Below is another excerpt from my upcoming book “Preparing for Battle”. The book will be all that rookie and intermediate weightlifters need to be successful in the sport of weightlifting. Today I reference two extraordinary athletes that I am both friends with and work with. The excerpt is taken from a section of my book entitled “Requirements of Success”.
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With all of that being said, enjoy the excerpt.
The Shankle Outline and The North Process
My friend, Donnie Shankle, often speaks about the requirements for success. Donnie is one of the most driven men that I have ever met. He sleeps, eats, and lives the sport of weightlifting. Most of his studies are centered on the sport including nutrition, programming, and philosophy. The man sleeps in a recliner because his back is irritated by a normal bed. He has broken his neck, ripped his shoulder out of the socket, and these are just the ones that I know of for sure. To put it simply, the man is a modern day gladiator. Most of Donnie’s friends would agree that he was born in the wrong era. Donnie is definitely better suited for a time such as the middle ages where he might find himself on a horse with a brigade of knights preparing for battle to save the King of England.
Donnie has a four part outline for an athlete’s ability to become a world champion: Minimums, Maximums, Competitive Group, and a Fearless Attitude. I believe that all athletes that want to succeed in the sport of weightlifting need to know and understand this simple outline. The four components do not guarantee a world championship, but they guarantee the athlete will have the opportunity to reach their genetic potential. That is the reason that I believe the Shankle Outline to be relevant to all weightlifters that want to do their very best.
Minimums are the first aspect of the Shankle Outline. We all have that weight in the Snatch and Clean & Jerk that we know we can make every time that we are in the gym. This number is one that needs to be tracked on a daily, weekly, and monthly basis. Your goal is to increase that number each and every week. The minimum is normally a veteran lifter’s opener. Most of us know to track our maximums, or the maximum weight that we have completed in the Snatch and Clean & Jerk. Our goal should be to get our mimimum as close to our maximum as possible. The closer we get our minimum to our maximum, then the more consistent we have become. The goal is to get the minimum less than 10 kilos of the maximum which in theory would set the athlete up for a new maximum at a meet. Newer athletes normally set new maximums a little more often that once per training cycle, but they still need to know both numbers at all times.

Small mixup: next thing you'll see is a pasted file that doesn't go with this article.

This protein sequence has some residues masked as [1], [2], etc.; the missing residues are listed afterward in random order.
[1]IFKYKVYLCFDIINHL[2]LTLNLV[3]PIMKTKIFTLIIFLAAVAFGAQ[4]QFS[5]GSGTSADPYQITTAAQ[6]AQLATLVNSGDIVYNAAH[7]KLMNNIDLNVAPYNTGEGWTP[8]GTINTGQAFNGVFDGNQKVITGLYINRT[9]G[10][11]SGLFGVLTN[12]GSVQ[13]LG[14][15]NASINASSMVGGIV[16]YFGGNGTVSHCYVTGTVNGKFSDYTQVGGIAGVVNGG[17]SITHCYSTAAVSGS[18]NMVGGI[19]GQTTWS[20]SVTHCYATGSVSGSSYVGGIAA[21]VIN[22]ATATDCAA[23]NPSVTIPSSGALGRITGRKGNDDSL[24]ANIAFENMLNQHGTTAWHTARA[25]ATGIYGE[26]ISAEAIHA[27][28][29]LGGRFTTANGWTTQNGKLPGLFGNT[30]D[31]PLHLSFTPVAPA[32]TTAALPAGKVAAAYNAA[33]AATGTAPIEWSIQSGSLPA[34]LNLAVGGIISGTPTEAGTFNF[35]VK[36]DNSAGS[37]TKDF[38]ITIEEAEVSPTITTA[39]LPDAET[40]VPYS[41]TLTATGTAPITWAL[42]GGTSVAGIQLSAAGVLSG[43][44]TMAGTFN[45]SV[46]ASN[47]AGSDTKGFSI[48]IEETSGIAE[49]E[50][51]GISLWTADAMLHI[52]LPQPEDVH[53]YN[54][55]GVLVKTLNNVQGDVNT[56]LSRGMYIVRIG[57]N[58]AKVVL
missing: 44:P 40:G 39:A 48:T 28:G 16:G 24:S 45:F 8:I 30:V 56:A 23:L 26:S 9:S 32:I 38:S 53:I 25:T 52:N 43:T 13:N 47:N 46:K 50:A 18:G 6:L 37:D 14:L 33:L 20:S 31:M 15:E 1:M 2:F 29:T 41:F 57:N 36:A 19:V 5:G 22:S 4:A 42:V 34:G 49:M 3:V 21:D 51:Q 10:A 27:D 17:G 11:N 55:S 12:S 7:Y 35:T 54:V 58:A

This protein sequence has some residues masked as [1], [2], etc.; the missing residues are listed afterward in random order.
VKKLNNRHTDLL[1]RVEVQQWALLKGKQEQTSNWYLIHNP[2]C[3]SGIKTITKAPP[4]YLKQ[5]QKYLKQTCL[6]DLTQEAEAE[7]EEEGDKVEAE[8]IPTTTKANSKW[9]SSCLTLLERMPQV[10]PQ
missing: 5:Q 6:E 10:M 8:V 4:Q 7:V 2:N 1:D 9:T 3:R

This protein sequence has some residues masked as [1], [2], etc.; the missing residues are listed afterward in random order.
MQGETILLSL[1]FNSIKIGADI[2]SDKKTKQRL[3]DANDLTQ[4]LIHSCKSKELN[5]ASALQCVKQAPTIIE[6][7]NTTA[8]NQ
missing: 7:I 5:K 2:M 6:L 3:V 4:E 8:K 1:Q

One aspect of the outline that is pertinent to all athletes is the need for a Competitive Group. Athletes need a team environment for so many reasons, but the most important reason is competition. Competition is the driving force behind all successful athletes. I have watched athletes miss 140 kilos in the Snatch only to have another athlete Snatch150 kilos. I have then watched the athlete that missed the 140 kilos go on to hit 151 kilos. Ladies and Gentlemen, the nature of humans is one of competition. That is the way most humans were made, and champion athletes received extra doses of that competition bug.
Athletes feed off of one another as well. When a rookie athlete witnesses Donnie Shankle back squat 600 pounds, then the 500 pounds that they are about to attempt no longer looks so impressive or scary. Humans need each other to push through those training sessions that would be easy to cut short if left alone. All athletes need this group aspect not just world champions. This aspect of the Shankle Outline is the very thing that has made CrossFit so successful. Every day during a CrossFit workout, athletes are brought together to perform a scheduled workout that is both challenging and competitive. These athletes compete against each other, and at the same time they motivate each other to push on. At the Mash Compound my weightlifters do the exact same thing every day. They try to beat each other, support each other, and sometimes pick one another up when the sport seems to get the best of their teammate for the day. Weightlifters of all levels should do the same thing for one another.
A fearless attitude is the final aspect of the Shankle Outline. The sport of weightlifting asks an athlete to hurl hundreds of pounds loaded on a bar through the air while violently pulling themselves under the deadly metal object. This is not a normal activity that the brain asks the body to perform. Most normal people look at the Olympic weightlifting movements as crazy, but a true weightlifter looks at the lifts as something beautiful. I have competed at a number of sports in my life like basketball, football, baseball, wrestling, powerlifting, and even bobsled, but nothing has intrigued me more that the sport of weightlifting. The sport of weightlifting requires strength, balance, speed, mobility, precision, and most importantly it requires fearlessness. A coach can spot that athlete that isn’t afraid to rip themselves under a heavy bar from miles away. It is that trait that is absolutely necessary to become great at this crazy sport.